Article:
USCHO.com and the NCAA teamed up Friday afternoon for the inaugural Town Meeting, a forum between the fans and representatives of the NCAA Championship Committee held at Albany’s Empire State Convention Center.
Hundreds attended the event, hosted by USCHO.com general manager Jayson Moy and held after the Hobey Baker Memorial Award presentation. The panel consisted of NCAA Director of Championships Tom Jacobs; Bill Wilkinson of Wayne State; Ian McCaw of Northeastern; Jack McDonald of Quinnipiac; and Ron Grahame of Denver.
Jacobs and Wilkinson handled most of the inquiries, limited by design to the Frozen Four.
Among the discussion responses, the committee announced that it is in favor of expansion of the NCAA men’s tournament to 16 teams, and that, should the tournament expand, to go to four regional sites.
Moreover, in light of the continuing expansion of Division I hockey, the championship committee will be expanded from four to six members to give representations to all conferences with automatic bids — hinting that the CHA will receive its automatic berth in a couple of years.
“We’d like to thank the NCAA men’s hockey committee for participating in our town meeting this year,” Moy said. “It shows you how dedicated the committee is to promoting college hockey.”
“I was very pleased with the turnout, and the quality and knowledge that the fans showed in asking their questions,” Moy said. USCHO.com plans to make the Town Meeting an annual event.
The fans were pleased as well.
“This was a great forum and long overdue,” said Greg Mack of Colonie, N.Y., who asked the final question of the panel. “It was nice for the committee to talk one-on-one with the public where they could not give the typical pad-and-stad answer.”
Highlights from the exchange included:
“We’d like to have a 16-team tournament and the championship cabinet has approved our request to expand the tournament. At this point, there are five sports in line for it and it needs to be approved by the whole board of governors. We are working hard to meet the criteria of the NCAA, first that we can meet the expenses of expansion, and second that we are giving opportunity equally for women’s sports.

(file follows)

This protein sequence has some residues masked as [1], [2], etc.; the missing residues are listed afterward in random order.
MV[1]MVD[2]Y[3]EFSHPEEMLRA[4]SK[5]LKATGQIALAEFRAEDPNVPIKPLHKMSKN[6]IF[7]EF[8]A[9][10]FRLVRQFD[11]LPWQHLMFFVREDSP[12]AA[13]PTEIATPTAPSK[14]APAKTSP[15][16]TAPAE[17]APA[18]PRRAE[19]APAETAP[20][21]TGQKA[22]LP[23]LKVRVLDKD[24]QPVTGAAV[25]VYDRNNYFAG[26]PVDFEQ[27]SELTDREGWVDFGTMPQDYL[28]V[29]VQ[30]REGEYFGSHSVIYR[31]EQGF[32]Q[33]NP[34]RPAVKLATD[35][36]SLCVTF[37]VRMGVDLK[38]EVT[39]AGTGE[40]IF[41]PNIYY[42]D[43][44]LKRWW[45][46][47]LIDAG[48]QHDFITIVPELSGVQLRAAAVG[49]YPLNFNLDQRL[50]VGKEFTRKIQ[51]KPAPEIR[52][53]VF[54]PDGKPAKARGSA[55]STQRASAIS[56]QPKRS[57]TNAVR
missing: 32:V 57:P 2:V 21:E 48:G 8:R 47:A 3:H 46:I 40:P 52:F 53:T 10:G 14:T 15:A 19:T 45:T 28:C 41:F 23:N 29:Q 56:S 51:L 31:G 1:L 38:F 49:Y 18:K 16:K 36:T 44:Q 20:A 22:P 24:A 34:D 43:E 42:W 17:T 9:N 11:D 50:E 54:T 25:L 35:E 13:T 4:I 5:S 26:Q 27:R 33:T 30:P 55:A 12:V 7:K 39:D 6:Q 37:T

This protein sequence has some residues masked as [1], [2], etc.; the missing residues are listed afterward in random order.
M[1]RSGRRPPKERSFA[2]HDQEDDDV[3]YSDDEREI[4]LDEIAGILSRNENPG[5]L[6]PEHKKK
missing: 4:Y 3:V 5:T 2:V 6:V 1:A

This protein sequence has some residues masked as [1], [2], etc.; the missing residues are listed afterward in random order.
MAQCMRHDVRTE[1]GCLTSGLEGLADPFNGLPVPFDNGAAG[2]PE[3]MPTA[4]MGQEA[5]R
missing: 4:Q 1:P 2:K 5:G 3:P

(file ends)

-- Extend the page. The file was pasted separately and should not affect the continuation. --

“We need to make the PAC-10 and the ACC aware of the great success of college hockey. I’m confident that this can happen sometime soon, but in all things there are politics. It’s completely unanimous in college hockey that we need to do this.”
“As a coach, I’d like to go to four regionals to have regional champions … [so that] if you win your region, you have something to hang your hat on. Now, if you lose you go away with a negative feeling and not until later do you realize what a great season you had.”
“There are a lot of factors that go into it and seating is one important factor. We implemented a new capacity requirement of 15,000 because of the ever-improving popularity of this event and we want to accommodate as many fans as possible.
There are other factors that play into the decision including a strong local organizing committee and certainly the building itself … We want to provide the best possible experience for student-athletes.”
“CBS will have the rights to all our championship events, they may subcontract out events if they don’t want to do it. The regionals don’t fall within that package so hopefully we can work something out to get all of our games on television … As we move past 2002, it’s all a guess right now.”
“We made a recommendation and it was accepted to expand the championship committee from four to six teams. If any conference has an automatic bid, they need to have representation. Right now there will be five, with one at-large slot with, in the future, the CHA getting one when they are eligible in a couple of years.”
“The ticket allocation to participating schools has been increased, actually. It used to be 400 and it has been increased to 500. We’re trying to get as much opportunity for the general public as possible, but there are many people that get tickets. The NCAA takes 1,500-2,000. We accommodate all Division I athletic directors, conference commissioners, affiliate groups, USA Hockey, and NCAA corporate sponsors.
“In addition to the 2000 tickets given to the teams, the local organizing committee gets tickets as well as a reward for all the hard work they’ve done. But we want to accommodate as many fans as possible … and that is why the larger facilities help.”